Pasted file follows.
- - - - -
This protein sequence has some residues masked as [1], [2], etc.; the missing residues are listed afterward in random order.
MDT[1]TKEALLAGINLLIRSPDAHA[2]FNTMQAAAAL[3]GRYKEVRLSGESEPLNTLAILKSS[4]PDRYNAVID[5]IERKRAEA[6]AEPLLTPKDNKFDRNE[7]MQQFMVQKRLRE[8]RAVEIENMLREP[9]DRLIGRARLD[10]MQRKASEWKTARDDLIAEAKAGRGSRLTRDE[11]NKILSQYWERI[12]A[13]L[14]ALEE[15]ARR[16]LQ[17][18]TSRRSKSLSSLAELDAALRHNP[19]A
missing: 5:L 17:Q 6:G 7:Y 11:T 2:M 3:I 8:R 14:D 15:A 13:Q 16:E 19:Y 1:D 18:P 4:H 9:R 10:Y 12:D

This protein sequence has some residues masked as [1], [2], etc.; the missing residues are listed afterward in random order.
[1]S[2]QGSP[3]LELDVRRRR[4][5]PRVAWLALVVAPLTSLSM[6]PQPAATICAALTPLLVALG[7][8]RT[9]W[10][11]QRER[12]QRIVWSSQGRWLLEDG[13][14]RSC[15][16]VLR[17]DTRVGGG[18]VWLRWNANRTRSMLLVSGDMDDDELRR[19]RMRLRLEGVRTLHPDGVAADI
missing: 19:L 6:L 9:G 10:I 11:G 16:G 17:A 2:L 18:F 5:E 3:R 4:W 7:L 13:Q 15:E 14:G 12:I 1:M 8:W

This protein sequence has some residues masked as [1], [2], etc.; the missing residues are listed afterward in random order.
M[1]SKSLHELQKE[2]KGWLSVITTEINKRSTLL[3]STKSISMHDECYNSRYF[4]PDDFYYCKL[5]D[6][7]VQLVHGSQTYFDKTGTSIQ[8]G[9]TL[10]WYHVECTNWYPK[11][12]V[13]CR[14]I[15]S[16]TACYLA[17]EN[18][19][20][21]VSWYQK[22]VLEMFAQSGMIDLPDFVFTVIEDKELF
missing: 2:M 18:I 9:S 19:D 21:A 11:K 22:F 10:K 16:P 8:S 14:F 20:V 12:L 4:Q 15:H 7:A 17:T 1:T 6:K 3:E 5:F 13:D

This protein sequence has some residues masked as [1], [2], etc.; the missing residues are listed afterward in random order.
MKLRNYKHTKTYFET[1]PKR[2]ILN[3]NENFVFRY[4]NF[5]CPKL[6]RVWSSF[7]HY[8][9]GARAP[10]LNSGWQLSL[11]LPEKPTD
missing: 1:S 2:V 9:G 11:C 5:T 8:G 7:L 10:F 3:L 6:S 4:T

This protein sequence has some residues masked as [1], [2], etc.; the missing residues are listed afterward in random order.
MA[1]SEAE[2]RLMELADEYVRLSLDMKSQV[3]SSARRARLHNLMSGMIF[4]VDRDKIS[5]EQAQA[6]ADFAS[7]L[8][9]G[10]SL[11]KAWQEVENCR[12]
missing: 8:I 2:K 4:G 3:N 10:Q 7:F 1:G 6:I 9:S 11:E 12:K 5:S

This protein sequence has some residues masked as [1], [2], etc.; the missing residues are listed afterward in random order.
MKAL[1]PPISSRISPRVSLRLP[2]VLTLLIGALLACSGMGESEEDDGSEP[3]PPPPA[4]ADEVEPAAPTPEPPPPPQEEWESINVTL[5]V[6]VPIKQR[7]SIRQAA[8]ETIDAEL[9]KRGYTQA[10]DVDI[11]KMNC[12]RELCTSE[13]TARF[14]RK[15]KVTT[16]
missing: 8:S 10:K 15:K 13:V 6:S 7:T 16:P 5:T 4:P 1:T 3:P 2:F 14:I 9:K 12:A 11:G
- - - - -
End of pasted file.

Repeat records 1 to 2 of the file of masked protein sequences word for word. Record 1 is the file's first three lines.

This protein sequence has some residues masked as [1], [2], etc.; the missing residues are listed afterward in random order.
MDT[1]TKEALLAGINLLIRSPDAHA[2]FNTMQAAAAL[3]GRYKEVRLSGESEPLNTLAILKSS[4]PDRYNAVID[5]IERKRAEA[6]AEPLLTPKDNKFDRNE[7]MQQFMVQKRLRE[8]RAVEIENMLREP[9]DRLIGRARLD[10]MQRKASEWKTARDDLIAEAKAGRGSRLTRDE[11]NKILSQYWERI[12]A[13]L[14]ALEE[15]ARR[16]LQ[17][18]TSRRSKSLSSLAELDAALRHNP[19]A
missing: 5:L 17:Q 6:G 7:Y 11:T 2:M 3:I 8:R 14:D 15:A 13:Q 16:E 19:Y 1:D 18:P 4:H 9:R 10:Y 12:D

This protein sequence has some residues masked as [1], [2], etc.; the missing residues are listed afterward in random order.
[1]S[2]QGSP[3]LELDVRRRR[4][5]PRVAWLALVVAPLTSLSM[6]PQPAATICAALTPLLVALG[7][8]RT[9]W[10][11]QRER[12]QRIVWSSQGRWLLEDG[13][14]RSC[15][16]VLR[17]DTRVGGG[18]VWLRWNANRTRSMLLVSGDMDDDELRR[19]RMRLRLEGVRTLHPDGVAADI
missing: 19:L 6:L 9:G 10:I 11:G 16:G 17:A 2:L 18:F 5:E 3:R 4:W 7:L 13:Q 15:E 14:G 12:I 1:M 8:W